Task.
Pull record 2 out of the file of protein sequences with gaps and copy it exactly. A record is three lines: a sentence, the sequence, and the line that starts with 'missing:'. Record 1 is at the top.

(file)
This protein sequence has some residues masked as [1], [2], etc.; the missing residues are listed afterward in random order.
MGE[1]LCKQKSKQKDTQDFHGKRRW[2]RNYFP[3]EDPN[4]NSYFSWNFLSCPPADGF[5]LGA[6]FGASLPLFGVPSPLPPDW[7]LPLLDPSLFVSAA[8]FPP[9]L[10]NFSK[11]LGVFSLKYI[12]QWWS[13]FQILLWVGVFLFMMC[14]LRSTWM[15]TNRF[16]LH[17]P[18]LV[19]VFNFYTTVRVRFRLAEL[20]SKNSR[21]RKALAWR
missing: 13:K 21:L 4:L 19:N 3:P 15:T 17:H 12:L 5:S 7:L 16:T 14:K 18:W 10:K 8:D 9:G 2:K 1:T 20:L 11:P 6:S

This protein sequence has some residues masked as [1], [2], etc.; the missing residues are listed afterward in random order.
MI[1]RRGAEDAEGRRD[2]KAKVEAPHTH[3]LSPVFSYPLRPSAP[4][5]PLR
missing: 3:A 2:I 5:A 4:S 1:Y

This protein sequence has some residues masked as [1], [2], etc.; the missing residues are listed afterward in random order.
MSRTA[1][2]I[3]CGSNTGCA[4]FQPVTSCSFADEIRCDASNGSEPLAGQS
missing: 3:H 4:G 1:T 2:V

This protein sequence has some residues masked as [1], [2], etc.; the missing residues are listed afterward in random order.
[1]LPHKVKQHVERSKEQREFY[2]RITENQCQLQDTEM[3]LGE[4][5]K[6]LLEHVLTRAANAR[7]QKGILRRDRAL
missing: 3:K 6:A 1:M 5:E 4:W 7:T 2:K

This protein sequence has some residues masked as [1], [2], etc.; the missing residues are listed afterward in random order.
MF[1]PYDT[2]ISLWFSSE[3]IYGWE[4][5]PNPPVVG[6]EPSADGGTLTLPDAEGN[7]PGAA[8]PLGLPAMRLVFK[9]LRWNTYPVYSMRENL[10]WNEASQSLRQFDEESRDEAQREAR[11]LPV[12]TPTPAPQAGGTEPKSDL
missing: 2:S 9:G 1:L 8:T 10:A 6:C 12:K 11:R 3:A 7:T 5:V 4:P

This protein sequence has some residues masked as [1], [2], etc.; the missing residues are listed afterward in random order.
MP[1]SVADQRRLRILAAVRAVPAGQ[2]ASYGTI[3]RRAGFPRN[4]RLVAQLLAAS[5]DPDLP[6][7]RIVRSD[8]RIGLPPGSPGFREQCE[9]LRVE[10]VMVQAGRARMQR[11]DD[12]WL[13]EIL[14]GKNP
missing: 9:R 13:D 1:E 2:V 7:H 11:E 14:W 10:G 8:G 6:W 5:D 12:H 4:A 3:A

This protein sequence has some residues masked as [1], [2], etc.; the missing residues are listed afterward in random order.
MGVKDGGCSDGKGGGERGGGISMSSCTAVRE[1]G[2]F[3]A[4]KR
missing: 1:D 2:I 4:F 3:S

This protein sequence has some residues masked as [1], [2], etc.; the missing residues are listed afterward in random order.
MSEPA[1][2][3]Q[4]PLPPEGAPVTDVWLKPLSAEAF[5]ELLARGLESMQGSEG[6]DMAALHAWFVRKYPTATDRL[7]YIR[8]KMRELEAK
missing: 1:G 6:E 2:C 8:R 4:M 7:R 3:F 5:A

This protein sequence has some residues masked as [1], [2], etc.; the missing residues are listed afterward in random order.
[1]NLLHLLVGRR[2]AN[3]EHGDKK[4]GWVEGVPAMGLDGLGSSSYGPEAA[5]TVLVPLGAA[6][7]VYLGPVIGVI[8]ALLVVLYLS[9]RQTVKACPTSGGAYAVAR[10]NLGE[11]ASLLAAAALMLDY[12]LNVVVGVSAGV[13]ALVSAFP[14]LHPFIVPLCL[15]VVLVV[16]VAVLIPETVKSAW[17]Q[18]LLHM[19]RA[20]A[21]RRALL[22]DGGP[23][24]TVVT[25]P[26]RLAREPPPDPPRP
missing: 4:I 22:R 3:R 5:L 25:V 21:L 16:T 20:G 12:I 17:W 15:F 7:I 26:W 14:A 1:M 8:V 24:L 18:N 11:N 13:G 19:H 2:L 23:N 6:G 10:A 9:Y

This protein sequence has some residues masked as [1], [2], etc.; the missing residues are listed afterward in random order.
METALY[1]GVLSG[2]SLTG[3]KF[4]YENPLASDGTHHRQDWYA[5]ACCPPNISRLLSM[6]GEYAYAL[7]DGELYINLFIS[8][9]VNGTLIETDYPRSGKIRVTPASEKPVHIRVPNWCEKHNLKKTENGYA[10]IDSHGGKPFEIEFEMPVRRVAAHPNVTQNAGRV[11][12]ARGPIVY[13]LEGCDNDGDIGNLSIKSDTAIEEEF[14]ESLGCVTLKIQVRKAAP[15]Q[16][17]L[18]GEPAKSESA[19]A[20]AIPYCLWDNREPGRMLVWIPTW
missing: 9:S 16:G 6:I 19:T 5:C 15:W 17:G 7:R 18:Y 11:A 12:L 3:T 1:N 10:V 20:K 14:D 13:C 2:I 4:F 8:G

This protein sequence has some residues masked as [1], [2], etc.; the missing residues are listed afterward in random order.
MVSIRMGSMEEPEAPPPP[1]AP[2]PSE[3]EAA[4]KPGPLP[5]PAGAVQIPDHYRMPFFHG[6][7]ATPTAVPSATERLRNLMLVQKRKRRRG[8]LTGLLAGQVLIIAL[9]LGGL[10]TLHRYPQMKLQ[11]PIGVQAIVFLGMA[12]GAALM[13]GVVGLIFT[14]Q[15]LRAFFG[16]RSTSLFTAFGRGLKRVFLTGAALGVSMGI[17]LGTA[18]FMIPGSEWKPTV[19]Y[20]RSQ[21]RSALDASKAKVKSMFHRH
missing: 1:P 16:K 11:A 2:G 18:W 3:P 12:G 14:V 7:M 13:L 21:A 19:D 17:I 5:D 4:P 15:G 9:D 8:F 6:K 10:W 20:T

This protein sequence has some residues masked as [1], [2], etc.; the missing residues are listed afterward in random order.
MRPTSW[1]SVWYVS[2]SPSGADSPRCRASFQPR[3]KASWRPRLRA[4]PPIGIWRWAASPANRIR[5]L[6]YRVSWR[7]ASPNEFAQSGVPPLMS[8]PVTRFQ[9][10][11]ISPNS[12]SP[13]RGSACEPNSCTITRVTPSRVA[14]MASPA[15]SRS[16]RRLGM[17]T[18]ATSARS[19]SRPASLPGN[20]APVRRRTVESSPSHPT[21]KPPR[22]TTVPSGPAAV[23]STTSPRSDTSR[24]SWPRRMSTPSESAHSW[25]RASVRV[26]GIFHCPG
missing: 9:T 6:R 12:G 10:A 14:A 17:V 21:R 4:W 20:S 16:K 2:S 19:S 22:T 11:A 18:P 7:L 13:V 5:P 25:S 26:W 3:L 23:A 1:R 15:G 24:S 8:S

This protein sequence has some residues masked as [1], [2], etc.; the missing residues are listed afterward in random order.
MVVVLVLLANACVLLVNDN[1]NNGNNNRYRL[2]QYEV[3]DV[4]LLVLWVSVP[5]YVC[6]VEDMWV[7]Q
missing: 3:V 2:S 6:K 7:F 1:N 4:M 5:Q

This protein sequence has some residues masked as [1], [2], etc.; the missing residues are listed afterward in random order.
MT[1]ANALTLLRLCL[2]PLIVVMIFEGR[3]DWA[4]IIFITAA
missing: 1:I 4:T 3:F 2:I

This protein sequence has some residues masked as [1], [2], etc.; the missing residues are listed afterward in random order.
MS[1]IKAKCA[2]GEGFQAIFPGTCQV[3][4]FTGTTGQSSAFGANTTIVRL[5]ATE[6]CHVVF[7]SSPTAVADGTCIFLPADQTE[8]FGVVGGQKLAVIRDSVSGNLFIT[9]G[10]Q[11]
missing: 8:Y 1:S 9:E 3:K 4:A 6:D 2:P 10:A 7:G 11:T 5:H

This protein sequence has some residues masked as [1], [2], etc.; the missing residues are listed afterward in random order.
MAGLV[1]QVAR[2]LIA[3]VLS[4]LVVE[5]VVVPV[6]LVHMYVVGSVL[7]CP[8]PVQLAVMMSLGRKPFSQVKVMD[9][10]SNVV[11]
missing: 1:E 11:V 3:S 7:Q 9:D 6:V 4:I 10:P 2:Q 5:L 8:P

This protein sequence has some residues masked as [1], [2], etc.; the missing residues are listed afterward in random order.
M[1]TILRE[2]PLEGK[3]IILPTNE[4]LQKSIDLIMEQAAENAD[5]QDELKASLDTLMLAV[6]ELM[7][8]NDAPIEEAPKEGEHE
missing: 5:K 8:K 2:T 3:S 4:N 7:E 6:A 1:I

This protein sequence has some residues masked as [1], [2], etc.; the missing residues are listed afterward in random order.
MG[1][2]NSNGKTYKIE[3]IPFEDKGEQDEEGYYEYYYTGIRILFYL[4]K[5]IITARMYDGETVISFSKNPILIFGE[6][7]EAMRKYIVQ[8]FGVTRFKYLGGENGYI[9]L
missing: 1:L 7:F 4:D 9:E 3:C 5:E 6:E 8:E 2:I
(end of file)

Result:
This protein sequence has some residues masked as [1], [2], etc.; the missing residues are listed afterward in random order.
MI[1]RRGAEDAEGRRD[2]KAKVEAPHTH[3]LSPVFSYPLRPSAP[4][5]PLR
missing: 3:A 2:I 5:A 4:S 1:Y